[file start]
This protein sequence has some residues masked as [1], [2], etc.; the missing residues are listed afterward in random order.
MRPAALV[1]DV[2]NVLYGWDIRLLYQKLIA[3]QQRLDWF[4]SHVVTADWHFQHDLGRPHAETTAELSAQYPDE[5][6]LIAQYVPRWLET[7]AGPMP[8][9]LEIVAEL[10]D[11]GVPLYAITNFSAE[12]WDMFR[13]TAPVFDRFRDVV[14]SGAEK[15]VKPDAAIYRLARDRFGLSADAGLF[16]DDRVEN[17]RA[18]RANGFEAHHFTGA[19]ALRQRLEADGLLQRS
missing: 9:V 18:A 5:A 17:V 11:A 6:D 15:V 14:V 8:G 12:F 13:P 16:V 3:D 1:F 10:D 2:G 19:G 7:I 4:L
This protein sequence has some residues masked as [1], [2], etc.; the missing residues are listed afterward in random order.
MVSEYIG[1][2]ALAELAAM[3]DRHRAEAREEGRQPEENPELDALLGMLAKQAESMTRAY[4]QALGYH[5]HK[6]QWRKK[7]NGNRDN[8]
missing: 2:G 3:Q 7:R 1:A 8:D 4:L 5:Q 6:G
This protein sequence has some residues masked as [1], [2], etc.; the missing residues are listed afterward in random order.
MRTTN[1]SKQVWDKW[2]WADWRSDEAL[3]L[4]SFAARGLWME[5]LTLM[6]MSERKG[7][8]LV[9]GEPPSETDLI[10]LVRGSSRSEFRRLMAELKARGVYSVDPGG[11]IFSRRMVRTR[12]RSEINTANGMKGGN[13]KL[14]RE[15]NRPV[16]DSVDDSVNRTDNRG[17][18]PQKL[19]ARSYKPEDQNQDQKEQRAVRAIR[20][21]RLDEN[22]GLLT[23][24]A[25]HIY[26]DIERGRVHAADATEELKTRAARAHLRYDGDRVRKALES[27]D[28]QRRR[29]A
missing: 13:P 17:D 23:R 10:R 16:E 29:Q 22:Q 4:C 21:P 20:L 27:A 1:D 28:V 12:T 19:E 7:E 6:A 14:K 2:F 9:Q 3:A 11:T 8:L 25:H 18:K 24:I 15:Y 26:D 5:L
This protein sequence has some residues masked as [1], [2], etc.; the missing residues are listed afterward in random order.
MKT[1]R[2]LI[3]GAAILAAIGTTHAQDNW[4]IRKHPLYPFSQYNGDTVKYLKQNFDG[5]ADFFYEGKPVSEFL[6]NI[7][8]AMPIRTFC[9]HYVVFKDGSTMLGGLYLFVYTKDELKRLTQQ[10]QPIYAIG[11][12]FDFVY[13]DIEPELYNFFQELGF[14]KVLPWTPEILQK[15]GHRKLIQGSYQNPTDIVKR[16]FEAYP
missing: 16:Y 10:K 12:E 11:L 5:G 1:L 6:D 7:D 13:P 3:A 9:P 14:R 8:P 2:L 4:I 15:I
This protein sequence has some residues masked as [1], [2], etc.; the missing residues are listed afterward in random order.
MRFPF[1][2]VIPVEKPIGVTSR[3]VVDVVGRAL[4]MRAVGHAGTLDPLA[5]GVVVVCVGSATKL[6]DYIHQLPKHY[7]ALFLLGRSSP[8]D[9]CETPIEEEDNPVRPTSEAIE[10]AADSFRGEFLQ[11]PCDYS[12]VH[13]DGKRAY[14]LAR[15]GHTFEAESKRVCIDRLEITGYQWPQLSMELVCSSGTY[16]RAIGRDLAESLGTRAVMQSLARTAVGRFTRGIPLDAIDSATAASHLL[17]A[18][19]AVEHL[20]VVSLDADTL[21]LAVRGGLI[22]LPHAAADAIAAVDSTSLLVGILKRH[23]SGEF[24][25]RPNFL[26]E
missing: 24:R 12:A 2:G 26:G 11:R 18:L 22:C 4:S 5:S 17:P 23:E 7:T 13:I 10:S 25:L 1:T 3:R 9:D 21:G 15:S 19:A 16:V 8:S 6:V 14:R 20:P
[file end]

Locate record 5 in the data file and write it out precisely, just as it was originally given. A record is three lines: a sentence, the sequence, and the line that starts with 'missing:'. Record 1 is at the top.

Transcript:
This protein sequence has some residues masked as [1], [2], etc.; the missing residues are listed afterward in random order.
MRFPF[1][2]VIPVEKPIGVTSR[3]VVDVVGRAL[4]MRAVGHAGTLDPLA[5]GVVVVCVGSATKL[6]DYIHQLPKHY[7]ALFLLGRSSP[8]D[9]CETPIEEEDNPVRPTSEAIE[10]AADSFRGEFLQ[11]PCDYS[12]VH[13]DGKRAY[14]LAR[15]GHTFEAESKRVCIDRLEITGYQWPQLSMELVCSSGTY[16]RAIGRDLAESLGTRAVMQSLARTAVGRFTRGIPLDAIDSATAASHLL[17]A[18][19]AVEHL[20]VVSLDADTL[21]LAVRGGLI[22]LPHAAADAIAAVDSTSLLVGILKRH[23]SGEF[24][25]RPNFL[26]E
missing: 24:R 12:A 2:G 26:G 11:R 18:L 22:C 4:S 5:S 17:P 23:E 7:T 13:I 10:S 25:L 1:T 3:R 9:D 21:G 15:S 19:A 16:V 8:S 6:V 14:R 20:P